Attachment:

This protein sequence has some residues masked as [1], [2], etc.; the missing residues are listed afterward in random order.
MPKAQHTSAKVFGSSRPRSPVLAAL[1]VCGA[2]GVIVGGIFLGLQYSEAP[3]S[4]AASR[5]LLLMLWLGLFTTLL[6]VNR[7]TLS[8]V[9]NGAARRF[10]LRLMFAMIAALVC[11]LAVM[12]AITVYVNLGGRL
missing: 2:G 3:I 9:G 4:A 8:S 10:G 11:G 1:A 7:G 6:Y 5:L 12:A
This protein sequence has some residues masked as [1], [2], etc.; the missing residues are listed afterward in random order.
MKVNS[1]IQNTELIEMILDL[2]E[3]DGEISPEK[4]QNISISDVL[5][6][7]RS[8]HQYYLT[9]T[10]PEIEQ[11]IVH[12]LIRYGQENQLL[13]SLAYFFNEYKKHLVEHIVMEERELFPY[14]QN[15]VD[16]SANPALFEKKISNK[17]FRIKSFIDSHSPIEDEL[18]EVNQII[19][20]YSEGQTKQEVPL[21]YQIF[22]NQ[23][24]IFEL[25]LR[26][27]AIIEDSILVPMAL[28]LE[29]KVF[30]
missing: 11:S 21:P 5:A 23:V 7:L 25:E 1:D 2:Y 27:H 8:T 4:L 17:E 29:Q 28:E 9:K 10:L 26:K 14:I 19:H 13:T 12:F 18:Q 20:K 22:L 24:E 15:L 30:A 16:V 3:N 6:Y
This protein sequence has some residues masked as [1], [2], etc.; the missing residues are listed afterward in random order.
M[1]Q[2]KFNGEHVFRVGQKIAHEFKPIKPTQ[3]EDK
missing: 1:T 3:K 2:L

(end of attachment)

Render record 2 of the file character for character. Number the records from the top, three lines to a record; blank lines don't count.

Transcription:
This protein sequence has some residues masked as [1], [2], etc.; the missing residues are listed afterward in random order.
MKVNS[1]IQNTELIEMILDL[2]E[3]DGEISPEK[4]QNISISDVL[5][6][7]RS[8]HQYYLT[9]T[10]PEIEQ[11]IVH[12]LIRYGQENQLL[13]SLAYFFNEYKKHLVEHIVMEERELFPY[14]QN[15]VD[16]SANPALFEKKISNK[17]FRIKSFIDSHSPIEDEL[18]EVNQII[19][20]YSEGQTKQEVPL[21]YQIF[22]NQ[23][24]IFEL[25]LR[26][27]AIIEDSILVPMAL[28]LE[29]KVF[30]
missing: 11:S 21:P 5:A 23:V 7:L 25:E 1:D 2:Y 27:H 8:T 4:L 17:E 29:Q 28:E 9:K 10:L 26:K 14:I 19:H 13:T 12:F 18:Q 20:K 22:L 24:E 15:L 30:A 16:V 3:N 6:Y